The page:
Next week, Senate Republicans are expected to reveal a "slimmer" stimulus bill, a proposal that Senate Minority Leader Chuck Schumer has slammed as "emaciated." With a price tag of just $500 billion — $500 billion short of the GOP-backed HEALS Act and nearly $3 trillion short of the Democratic-backed HEROES Act — Schumer decried the legislation of failing to meet the needs of the current economic crisis facing the American people.
In a letter to his Democratic colleagues Thursday, Schumer criticized his Republican counterparts for "moving even further in the wrong direction" in their quest to bring forth a stimulus relief package. Noting that he had House Speaker Nancy Pelosi "have negotiated in good faith" and have "offered to meet our Republican counterparts in the middle" regarding a price tag for a proposal, Schumer said, "the White House has refused to make any significant compromise." Now, Republicans and the White House "may cut their original, inadequate, $1 trillion 'skinny' bill in half," something Schumer denounced.
"Republicans may call their proposal 'skinny,' but it would be more appropriate to call it 'emaciated.' Their proposal appears to be completely inadequate and, by every measure, fails to meet the needs of the American people," Schumer wrote. "With no money for rental assistance, no money for nutrition assistance, and no money for state and local services, the census, or safe elections, [Majority] Leader [Mitch] McConnell and Senate Republicans would be making another unacceptable and ineffective attempt at providing relief."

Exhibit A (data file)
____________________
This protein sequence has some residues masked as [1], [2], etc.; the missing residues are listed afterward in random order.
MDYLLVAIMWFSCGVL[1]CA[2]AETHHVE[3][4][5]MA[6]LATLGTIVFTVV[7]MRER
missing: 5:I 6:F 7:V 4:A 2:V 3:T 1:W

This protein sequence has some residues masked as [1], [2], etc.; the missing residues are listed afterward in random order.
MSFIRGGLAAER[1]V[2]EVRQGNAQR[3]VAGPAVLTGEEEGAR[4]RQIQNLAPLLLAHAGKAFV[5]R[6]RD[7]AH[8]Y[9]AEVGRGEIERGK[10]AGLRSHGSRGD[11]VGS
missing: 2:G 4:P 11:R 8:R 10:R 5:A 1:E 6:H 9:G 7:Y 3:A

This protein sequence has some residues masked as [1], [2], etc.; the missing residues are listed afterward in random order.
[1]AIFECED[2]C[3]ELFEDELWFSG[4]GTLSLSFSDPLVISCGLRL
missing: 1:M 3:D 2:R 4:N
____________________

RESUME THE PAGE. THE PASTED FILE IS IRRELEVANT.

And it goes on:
Schumer accused McConnell of "planning another round of partisan games" and said that the Trump administration, led by White House Chief of Staff Mark Meadows, has "embraced a hardline view that the federal government should be doing less, not more, during this time of national crisis." He accused Republicans of simply "trying to 'check the box' and give the appearance of action."
At this time, the exact details of the upcoming proposal remain unclear, though it is believed to be focused on what Republicans see as the three most pressing issues: children, jobs, and liability protections for small businesses. Reports of the proposal had first surfaced in mid-August after negotiations on Capitol Hill regarding the HEALS Act stalled. According to those reports, and more recent updates, the new legislation will not include funding for an additional round of stimulus payments, despite direct payments having received bipartisan support as well as support from President Donald Trump. The proposal is expected to be revealed sometime next week and will likely be met with criticism.